Women with heart attacks more likely to die when treated by men

7 August 2018        

Category: BHF Comment

Research shows that women are more likely to die if they are treated by a doctor of the opposite sex, but men are at no disadvantage. 

Doctor and patient consultation

Scientists from the University of Washington, who conducted the research, said the difference may be caused by male doctors underestimating the risk for women and misdiagnosing heart problems for other symptoms. 

A review of nearly 582,000 heart attack cases over 19 years showed female patients had a significantly higher survival rate when a woman treated them in the emergency room. 

The study also showed that women had a better survival rate with male doctors who have a lot of female colleagues in the emergency room, and male doctors who had more experience treating women, but not more than if they were treated by a woman. 

Maureen Talbot, Senior Cardiac Nurse at the British Heart Foundation, suggested the findings could also be explained by basic misunderstandings about the risk of heart attacks for women.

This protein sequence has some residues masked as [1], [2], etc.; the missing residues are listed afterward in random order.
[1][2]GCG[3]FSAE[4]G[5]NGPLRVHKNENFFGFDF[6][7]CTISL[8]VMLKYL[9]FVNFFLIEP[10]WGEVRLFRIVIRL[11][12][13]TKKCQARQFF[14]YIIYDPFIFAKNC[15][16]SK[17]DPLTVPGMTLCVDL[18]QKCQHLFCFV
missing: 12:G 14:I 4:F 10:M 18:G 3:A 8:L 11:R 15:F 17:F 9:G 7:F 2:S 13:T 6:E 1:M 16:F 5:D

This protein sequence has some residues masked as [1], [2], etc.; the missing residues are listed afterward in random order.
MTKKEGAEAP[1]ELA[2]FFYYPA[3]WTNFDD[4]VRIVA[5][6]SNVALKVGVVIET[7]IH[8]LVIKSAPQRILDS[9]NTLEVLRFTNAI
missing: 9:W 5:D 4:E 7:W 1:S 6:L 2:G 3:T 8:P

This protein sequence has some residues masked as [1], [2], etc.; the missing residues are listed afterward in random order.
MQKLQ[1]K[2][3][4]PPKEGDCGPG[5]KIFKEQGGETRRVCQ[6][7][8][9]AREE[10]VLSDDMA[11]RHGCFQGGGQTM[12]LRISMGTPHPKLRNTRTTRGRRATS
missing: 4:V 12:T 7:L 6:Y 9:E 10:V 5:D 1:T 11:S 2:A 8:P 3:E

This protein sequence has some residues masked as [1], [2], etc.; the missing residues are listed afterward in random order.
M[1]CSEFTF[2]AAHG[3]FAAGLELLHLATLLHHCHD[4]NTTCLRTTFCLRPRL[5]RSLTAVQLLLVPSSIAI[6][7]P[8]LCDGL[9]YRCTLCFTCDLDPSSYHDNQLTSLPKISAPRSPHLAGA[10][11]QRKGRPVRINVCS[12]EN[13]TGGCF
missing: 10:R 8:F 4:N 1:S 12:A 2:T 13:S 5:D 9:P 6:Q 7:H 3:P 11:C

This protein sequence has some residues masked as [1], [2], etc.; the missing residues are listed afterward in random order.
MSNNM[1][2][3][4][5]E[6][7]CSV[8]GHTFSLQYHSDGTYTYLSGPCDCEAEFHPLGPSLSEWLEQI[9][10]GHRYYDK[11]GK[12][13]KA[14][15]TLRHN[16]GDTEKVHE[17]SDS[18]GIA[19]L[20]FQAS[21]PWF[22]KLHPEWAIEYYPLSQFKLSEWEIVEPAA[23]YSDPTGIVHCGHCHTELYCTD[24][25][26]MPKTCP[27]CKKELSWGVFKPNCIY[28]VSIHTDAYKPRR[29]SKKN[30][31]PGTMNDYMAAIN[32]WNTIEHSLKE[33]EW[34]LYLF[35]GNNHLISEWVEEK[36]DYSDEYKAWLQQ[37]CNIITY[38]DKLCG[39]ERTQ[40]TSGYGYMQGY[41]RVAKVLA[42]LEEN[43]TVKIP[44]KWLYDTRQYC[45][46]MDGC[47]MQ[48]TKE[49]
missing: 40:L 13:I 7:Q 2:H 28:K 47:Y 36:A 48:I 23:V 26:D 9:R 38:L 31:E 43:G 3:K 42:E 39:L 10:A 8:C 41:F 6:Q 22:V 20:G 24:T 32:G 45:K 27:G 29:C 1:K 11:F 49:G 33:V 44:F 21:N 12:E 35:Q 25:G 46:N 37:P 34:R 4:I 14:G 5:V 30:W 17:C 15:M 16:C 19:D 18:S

She said:  “The stereotypical heart attack patient is often thought to be a middle-aged man with a poor lifestyle. But the reality is very different, with heart attacks affecting a large spectrum of the population, including thousands of seemingly healthy women every year. In fact, more women die from coronary heart disease than breast cancer in the UK. Our research has already shown a worrying difference in the treatment given to men and women suffering from heart attacks, and inaccurate stereotypes may be a contributing factor. 

“While this study supports this theory, more research is needed in UK hospitals to see if the bias exists here. It’s important that we better understand what is causing this variation in care, and the BHF is already funding research in to how we can improve the outcomes of women who have a heart attack.

“It’s important to remember that most heart attack patients are seen by a number of hard-working paramedics, nurses, healthcare assistants and doctors. Improving outcomes for these patients relies on everyone working together effectively, and not just the physicians.”